“Spirituality” is an inspiring word but it can also be a confusing word. Is my spirituality as good as your spirituality? Who decides? Does it matter? Is it even something we can talk about meaningfully?
I have a particular viewpoint because of my interest in Christian spirituality, and according to this viewpoint, it seems that spirituality is transcendent, historical, communal and dynamic.
Spirituality has a transcendent source: God.
God is described in a wide variety of images: creator, father, mother, light, shepherd, rock, shield, sustainer … There is an appropriate endlessness to this list, because what is transcendent can never be exhausted. As Richard Rohr writes:
“Mystery isn’t something that you cannot understand – it is something that you can endlessly understand.”from The Divine Dance
But spirituality is also very grounded in human experience. We can find out how different people have responded to the transcendent throughout history. We can read about ancient peoples and their visions, stories and dreams. We can use the same words they did in prayer. We can connect with living spiritual traditions, like the Franciscans, or the Benedictines.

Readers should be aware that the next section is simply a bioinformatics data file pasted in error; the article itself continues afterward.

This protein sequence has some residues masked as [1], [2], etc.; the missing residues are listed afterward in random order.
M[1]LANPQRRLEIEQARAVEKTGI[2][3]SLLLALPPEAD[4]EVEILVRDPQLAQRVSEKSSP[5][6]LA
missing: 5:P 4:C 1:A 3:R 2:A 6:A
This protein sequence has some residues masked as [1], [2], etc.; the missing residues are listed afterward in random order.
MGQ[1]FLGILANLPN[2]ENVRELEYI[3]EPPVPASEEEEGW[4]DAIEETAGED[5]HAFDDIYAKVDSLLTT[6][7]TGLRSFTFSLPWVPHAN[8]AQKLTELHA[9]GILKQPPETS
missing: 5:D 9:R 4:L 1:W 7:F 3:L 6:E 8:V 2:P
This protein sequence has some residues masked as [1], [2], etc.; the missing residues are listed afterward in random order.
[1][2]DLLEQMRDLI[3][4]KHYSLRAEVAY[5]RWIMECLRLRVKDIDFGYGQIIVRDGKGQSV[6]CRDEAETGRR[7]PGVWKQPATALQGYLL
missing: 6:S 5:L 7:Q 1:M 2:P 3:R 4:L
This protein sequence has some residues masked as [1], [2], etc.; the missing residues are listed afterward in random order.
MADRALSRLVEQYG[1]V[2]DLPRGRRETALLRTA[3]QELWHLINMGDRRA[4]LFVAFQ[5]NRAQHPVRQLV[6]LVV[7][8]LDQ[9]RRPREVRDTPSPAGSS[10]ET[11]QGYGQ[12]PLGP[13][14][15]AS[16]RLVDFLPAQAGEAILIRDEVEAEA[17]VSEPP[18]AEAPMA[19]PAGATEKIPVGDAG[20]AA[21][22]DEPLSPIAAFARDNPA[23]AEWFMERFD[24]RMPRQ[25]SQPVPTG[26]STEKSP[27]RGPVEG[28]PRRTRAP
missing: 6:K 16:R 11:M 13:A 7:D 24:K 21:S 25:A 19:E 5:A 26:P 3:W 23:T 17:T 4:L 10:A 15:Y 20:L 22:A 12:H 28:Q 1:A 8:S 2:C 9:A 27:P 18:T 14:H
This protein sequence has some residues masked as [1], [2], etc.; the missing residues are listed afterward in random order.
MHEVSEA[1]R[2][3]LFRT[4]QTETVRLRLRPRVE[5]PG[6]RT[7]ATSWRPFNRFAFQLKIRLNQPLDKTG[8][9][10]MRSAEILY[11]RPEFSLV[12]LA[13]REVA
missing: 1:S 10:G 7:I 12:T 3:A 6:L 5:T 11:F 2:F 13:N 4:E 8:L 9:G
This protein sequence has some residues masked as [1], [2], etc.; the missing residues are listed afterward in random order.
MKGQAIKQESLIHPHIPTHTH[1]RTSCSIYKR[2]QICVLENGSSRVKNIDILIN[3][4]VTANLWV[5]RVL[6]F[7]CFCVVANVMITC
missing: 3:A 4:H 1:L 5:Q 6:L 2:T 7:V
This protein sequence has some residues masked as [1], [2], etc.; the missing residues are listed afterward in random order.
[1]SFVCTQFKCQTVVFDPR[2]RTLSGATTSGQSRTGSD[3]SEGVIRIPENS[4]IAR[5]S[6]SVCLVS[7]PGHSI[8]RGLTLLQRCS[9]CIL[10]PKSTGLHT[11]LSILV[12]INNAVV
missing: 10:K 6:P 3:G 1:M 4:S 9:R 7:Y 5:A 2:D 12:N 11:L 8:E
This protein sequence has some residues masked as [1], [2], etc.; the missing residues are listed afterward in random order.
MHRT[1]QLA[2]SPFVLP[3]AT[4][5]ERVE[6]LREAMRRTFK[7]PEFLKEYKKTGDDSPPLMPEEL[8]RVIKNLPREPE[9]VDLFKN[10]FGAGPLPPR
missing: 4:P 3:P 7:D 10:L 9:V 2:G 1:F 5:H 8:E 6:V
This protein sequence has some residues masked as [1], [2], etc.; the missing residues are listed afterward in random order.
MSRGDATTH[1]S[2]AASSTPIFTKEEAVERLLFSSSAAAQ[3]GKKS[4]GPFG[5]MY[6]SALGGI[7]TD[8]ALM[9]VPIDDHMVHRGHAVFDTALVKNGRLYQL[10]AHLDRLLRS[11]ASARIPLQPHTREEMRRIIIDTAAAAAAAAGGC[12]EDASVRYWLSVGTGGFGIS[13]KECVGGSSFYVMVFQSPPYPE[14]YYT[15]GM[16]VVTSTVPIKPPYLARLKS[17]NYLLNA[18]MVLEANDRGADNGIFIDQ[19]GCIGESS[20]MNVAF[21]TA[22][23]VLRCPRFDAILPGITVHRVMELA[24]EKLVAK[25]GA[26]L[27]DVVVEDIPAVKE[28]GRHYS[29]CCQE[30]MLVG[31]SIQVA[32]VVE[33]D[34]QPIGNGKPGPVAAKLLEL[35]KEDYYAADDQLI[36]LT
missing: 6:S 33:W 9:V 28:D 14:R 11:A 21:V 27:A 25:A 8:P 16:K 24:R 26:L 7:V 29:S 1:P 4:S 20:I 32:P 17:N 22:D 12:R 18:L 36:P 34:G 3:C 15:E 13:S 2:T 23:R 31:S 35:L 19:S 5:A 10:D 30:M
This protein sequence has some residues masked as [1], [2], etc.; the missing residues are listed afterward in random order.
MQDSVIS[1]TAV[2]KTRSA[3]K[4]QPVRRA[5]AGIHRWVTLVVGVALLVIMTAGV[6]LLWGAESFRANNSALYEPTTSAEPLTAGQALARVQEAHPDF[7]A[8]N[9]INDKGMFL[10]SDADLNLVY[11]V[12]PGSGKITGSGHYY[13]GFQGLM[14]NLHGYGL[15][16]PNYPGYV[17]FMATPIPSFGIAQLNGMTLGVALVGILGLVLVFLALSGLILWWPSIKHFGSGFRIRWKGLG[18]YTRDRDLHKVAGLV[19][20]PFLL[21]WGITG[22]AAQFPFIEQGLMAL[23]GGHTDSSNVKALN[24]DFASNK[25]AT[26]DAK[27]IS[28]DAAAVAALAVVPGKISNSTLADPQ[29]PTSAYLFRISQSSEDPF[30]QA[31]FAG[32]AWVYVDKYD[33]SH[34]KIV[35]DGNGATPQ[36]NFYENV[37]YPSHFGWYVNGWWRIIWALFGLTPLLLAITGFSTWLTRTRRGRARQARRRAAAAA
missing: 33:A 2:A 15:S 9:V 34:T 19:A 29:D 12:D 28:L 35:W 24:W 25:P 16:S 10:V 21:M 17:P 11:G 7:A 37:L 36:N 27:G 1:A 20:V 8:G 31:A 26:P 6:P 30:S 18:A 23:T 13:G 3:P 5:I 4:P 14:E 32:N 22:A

Which neatly takes us to the point that spirituality is not merely private. It is personal but it is also shared.
For example, I belong to a Christian church, so my spirituality is shaped by how my local church does spirituality – the hymns and songs that are chosen, how people pray, what the sermons say, what kinds of activities the church organises.
And we all belong to human cultures. I am influenced by how British culture celebrates Christmas, for example (there are no Christmas trees in the Gospel accounts, sadly!). I am influenced by the practices of British society regarding money (e.g. taxation, charity) and freedom (lockdowns!).
Finally, spirituality is a journey.
“When I was child I thought like a child … When I became a man I put the ways of childhood behind me”.
But even as adults, men and women continue to develop, learn, and grow (or regress!).
Spirituality involves different disciplines (e.g. prayer, silence) and personal development (e.g. study, dialogue). To be spiritual is to be open to change and growth.